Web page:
Please use this identifier to cite or link to this item: http://hdl.handle.net/2440/51876
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Type: Journal article
Title: Marsupial uncoupling protein 1 sheds light on the evolution of mammalian nonshivering thermogenesis
Author: Jastroch, M.
Withers, K.
Taudien, S.
Frappell, P.
Helwig, M.
Fromme, T.
Hirschberg, V.
Heldmaier, G.
McAllan, B.
Firth, B.
Burmester, T.
Platzer, M.
Klingenspor, M.
Citation: Physiological Genomics, 2008; 32(2):161-169
Publisher: Amer Physiological Soc
Issue Date: 2008
ISSN: 1094-8341
1531-2267
Statement of
Responsibility: 
M. Jastroch, K. W. Withers, S. Taudien, P. B. Frappell, M. Helwig, T. Fromme, V. Hirschberg, G. Heldmaier, B. M. McAllan, B. T. Firth, T. Burmester, M. Platzer and M. Klingenspor
Abstract: Brown adipose tissue expressing uncoupling protein 1 (UCP1) is responsible for adaptive nonshivering thermogenesis giving eutherian mammals crucial advantage to survive the cold. The emergence of this thermogenic organ during mammalian evolution remained unknown as the identification of UCP1 in marsupials failed so far. Here, we unequivocally identify the marsupial UCP1 ortholog in a genomic library of Monodelphis domestica. In South American and Australian marsupials, UCP1 is exclusively expressed in distinct adipose tissue sites and appears to be recruited by cold exposure in the smallest species under investigation (Sminthopsis crassicaudata). Our data suggest that an archetypal brown adipose tissue was present at least 150 million yr ago allowing early mammals to produce endogenous heat in the cold, without dependence on shivering and locomotor activity.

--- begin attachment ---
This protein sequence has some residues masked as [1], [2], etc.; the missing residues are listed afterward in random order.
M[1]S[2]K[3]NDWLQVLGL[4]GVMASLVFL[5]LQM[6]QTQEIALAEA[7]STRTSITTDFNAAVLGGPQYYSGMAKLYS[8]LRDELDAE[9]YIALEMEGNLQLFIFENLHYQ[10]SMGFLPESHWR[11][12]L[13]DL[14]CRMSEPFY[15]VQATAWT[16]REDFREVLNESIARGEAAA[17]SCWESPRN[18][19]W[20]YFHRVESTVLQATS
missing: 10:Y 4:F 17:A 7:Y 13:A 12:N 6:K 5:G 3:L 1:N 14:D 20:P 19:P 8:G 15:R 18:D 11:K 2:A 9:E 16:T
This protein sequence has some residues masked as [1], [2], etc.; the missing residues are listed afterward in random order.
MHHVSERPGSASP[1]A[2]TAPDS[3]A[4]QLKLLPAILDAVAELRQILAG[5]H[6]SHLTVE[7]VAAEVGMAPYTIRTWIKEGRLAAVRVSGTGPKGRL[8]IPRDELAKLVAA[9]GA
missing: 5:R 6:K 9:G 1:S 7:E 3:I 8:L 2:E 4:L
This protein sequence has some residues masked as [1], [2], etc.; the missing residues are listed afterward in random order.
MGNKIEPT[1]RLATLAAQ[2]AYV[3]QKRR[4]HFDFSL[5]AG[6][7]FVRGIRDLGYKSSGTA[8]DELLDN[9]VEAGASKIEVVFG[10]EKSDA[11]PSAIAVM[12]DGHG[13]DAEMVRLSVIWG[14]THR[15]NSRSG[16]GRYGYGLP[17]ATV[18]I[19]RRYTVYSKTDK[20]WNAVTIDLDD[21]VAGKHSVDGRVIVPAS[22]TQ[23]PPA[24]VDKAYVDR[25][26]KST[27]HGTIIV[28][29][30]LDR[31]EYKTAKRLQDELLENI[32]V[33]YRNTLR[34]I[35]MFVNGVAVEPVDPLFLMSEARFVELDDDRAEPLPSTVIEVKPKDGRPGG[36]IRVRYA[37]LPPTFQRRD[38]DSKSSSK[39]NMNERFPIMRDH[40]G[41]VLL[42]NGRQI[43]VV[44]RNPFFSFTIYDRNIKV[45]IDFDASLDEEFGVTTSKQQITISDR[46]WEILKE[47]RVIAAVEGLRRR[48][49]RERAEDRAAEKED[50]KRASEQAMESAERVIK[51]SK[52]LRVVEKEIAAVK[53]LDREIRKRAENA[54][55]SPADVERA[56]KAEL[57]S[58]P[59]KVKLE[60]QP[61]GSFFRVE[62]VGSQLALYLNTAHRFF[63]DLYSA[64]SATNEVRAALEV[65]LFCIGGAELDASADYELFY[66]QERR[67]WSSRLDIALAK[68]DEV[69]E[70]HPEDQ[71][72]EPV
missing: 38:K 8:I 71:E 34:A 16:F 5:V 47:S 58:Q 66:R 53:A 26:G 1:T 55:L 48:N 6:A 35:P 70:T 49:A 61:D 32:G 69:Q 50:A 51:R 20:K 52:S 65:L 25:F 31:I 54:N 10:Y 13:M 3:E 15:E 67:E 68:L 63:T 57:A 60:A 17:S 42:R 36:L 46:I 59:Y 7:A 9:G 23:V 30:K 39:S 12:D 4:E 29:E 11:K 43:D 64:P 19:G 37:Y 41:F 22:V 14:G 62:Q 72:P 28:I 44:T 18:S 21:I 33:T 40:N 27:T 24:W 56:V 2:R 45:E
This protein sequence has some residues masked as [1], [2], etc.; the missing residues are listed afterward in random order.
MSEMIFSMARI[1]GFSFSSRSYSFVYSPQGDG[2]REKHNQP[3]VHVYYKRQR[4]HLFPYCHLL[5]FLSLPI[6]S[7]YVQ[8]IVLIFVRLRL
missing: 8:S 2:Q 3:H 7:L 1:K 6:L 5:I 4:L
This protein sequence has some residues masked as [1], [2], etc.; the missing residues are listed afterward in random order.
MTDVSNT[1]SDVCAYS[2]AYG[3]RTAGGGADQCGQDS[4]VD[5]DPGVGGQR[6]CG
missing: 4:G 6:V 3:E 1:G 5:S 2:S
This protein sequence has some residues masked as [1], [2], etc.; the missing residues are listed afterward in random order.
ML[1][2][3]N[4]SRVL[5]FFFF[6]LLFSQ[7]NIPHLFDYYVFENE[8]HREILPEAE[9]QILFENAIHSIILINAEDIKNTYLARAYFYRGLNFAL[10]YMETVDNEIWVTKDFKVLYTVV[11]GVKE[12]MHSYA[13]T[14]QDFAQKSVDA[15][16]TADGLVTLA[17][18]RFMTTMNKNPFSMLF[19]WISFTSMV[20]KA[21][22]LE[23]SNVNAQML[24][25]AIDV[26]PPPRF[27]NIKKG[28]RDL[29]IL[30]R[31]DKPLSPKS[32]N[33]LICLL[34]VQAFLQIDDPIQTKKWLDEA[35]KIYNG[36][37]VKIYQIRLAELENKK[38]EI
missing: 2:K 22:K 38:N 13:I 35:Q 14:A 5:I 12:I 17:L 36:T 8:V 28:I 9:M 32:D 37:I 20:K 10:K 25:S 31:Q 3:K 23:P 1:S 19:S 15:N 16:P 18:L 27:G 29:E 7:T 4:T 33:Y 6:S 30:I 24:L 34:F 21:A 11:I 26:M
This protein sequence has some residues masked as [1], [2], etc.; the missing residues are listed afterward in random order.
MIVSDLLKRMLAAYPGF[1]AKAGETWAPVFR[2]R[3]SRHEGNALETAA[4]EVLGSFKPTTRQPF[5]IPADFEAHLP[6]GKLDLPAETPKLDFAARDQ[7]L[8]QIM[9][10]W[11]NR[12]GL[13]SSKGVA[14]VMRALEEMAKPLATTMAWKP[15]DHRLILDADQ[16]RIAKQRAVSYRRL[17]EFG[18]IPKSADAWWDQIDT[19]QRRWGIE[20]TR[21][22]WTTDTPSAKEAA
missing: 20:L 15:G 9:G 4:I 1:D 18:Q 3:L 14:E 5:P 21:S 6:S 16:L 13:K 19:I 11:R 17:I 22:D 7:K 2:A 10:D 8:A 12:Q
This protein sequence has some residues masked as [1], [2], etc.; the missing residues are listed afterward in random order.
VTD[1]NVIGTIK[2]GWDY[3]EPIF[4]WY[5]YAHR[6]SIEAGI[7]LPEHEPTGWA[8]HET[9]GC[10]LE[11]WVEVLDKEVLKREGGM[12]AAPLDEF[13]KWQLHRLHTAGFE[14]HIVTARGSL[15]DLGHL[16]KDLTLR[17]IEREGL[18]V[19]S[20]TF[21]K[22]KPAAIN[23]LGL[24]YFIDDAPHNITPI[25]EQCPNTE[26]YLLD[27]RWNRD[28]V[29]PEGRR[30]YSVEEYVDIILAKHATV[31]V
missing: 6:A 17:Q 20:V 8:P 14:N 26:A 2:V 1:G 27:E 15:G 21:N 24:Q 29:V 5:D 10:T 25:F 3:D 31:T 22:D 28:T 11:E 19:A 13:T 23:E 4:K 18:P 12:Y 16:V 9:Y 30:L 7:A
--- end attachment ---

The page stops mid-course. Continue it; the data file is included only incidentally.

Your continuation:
Keywords: marsupials; brown adipose tissue; cold acclimation
RMID: 0020081071
DOI: 10.1152/physiolgenomics.00183.2007
Appears in Collections:Anatomical Sciences publications

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